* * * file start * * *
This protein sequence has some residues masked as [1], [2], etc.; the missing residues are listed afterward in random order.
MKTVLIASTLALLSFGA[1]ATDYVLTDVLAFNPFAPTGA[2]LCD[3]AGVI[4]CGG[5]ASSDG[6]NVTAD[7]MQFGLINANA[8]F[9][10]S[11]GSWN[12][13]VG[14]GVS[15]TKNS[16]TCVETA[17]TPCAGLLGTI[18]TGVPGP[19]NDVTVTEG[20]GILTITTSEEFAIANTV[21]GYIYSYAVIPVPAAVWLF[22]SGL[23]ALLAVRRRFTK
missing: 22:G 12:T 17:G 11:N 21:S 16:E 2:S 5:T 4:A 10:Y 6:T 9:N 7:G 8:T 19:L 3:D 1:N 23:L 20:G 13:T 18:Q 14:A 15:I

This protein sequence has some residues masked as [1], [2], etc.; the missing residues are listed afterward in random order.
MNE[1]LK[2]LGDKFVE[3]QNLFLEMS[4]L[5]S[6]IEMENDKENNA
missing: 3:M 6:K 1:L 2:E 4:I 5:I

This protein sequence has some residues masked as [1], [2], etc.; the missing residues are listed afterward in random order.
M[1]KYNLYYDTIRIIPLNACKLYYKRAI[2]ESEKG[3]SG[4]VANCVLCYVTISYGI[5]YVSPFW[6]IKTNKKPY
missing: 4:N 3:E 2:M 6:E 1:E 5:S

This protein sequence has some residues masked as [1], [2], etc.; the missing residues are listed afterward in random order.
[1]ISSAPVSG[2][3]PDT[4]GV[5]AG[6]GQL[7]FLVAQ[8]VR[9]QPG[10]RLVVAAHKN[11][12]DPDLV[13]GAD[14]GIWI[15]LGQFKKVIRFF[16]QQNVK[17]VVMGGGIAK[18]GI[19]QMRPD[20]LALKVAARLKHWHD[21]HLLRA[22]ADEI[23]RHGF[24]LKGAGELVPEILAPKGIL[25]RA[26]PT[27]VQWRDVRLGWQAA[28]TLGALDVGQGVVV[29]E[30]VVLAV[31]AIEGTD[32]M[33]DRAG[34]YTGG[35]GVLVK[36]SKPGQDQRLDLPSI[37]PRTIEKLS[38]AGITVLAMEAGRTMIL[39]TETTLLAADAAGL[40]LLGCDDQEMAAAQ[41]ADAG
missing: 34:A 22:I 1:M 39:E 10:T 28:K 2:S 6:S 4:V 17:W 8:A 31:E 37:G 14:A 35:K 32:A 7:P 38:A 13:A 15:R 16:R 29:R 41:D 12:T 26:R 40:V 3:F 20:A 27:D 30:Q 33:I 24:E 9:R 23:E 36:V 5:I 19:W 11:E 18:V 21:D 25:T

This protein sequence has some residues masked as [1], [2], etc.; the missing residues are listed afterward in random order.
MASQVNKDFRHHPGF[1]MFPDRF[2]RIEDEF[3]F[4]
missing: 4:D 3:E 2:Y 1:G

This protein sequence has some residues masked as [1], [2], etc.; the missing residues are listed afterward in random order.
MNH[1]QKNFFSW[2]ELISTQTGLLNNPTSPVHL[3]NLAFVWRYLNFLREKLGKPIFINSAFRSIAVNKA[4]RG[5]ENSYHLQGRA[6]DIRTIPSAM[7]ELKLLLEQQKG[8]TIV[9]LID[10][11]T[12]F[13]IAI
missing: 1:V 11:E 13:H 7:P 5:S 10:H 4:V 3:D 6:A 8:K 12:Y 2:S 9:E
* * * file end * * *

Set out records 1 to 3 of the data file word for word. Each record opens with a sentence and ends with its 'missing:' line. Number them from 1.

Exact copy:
This protein sequence has some residues masked as [1], [2], etc.; the missing residues are listed afterward in random order.
MKTVLIASTLALLSFGA[1]ATDYVLTDVLAFNPFAPTGA[2]LCD[3]AGVI[4]CGG[5]ASSDG[6]NVTAD[7]MQFGLINANA[8]F[9][10]S[11]GSWN[12][13]VG[14]GVS[15]TKNS[16]TCVETA[17]TPCAGLLGTI[18]TGVPGP[19]NDVTVTEG[20]GILTITTSEEFAIANTV[21]GYIYSYAVIPVPAAVWLF[22]SGL[23]ALLAVRRRFTK
missing: 22:G 12:T 17:G 11:N 21:S 16:E 2:S 5:T 4:A 10:Y 6:T 9:N 7:G 8:T 19:L 3:D 1:N 23:L 20:G 13:T 18:Q 14:A 15:I

This protein sequence has some residues masked as [1], [2], etc.; the missing residues are listed afterward in random order.
MNE[1]LK[2]LGDKFVE[3]QNLFLEMS[4]L[5]S[6]IEMENDKENNA
missing: 3:M 6:K 1:L 2:E 4:I 5:I

This protein sequence has some residues masked as [1], [2], etc.; the missing residues are listed afterward in random order.
M[1]KYNLYYDTIRIIPLNACKLYYKRAI[2]ESEKG[3]SG[4]VANCVLCYVTISYGI[5]YVSPFW[6]IKTNKKPY
missing: 4:N 3:E 2:M 6:E 1:E 5:S